WASHINGTON -- It's been a worry for many years: What happens when older federal workers retire and take decades of institutional knowledge with them?
"The last thing any manager or any organization or company wants is for folks that are ready to retire to just walk out the door," said Kenneth J. Zawodny, Jr., associate director of retirement services at the federal Office of Personnel Management.
With the aging of the work force, the challenge has become urgent. More than 40 percent of federal employees in 2010 were 50 or older.
Now a new law aims to prevent this brain drain. Under legislation signed last month by President Obama, federal workers will be able to phase into retirement -- working part time while drawing a partial pension.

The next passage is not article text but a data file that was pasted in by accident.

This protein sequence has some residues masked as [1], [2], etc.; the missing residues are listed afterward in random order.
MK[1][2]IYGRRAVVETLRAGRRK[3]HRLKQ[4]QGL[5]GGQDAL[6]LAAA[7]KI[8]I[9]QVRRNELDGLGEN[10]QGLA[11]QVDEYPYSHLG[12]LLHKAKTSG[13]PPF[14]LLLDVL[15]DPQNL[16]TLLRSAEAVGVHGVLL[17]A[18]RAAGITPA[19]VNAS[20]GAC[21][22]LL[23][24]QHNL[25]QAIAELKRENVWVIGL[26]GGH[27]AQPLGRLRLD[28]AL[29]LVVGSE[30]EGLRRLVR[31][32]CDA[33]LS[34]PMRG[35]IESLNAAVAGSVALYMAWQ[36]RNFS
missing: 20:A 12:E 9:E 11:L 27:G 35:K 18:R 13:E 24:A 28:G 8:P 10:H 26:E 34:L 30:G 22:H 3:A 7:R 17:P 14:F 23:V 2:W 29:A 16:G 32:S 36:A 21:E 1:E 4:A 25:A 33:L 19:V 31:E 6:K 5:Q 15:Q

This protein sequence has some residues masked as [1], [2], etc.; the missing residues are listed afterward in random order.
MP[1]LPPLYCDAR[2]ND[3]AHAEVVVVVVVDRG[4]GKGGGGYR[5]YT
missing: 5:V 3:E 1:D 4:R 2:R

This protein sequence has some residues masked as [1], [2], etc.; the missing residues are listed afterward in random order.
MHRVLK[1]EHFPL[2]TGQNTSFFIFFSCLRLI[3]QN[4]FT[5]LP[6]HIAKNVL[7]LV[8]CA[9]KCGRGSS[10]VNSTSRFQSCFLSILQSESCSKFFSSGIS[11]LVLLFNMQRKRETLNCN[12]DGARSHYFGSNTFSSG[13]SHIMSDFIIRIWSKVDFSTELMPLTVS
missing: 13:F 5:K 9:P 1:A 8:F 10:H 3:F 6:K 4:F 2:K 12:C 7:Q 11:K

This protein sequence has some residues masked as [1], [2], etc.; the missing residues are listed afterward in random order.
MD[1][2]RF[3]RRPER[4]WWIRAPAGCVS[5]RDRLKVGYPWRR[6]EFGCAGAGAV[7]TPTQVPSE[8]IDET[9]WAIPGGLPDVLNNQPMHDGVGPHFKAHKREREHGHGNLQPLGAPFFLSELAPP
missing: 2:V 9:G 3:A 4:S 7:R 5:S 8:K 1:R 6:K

One of the key conditions: Phased retirees must spend at least 20 percent of their time mentoring other employees. In other words, they must help their agency prepare for the future.
Mr. Zawodny expects that phased retirement could be available within a year. The Office of Personnel Management is drawing up the regulations.
To qualify, a federal employee must have worked at least three years full time and be eligible for retirement. That means the earliest age at which anyone could take phased retirement would be 55.
It will be up to each agency whether to adopt phased retirement based on its needs. An agency might offer phased retirement only to employees working on certain projects or choose to make it available to anyone eligible. Or an employer might not offer it at all.
Initially, phased retirees will work half time, receiving half their salary and half their pension.
The law allows the rules to be changed so phased retirees could work 20 percent to 80 percent of a full schedule. Pension payments will be adjusted according to the amount of time worked.
For instance, phased retirees working one day a week would receive 80 percent of their annuities; those putting in a four-day work week would get 20 percent.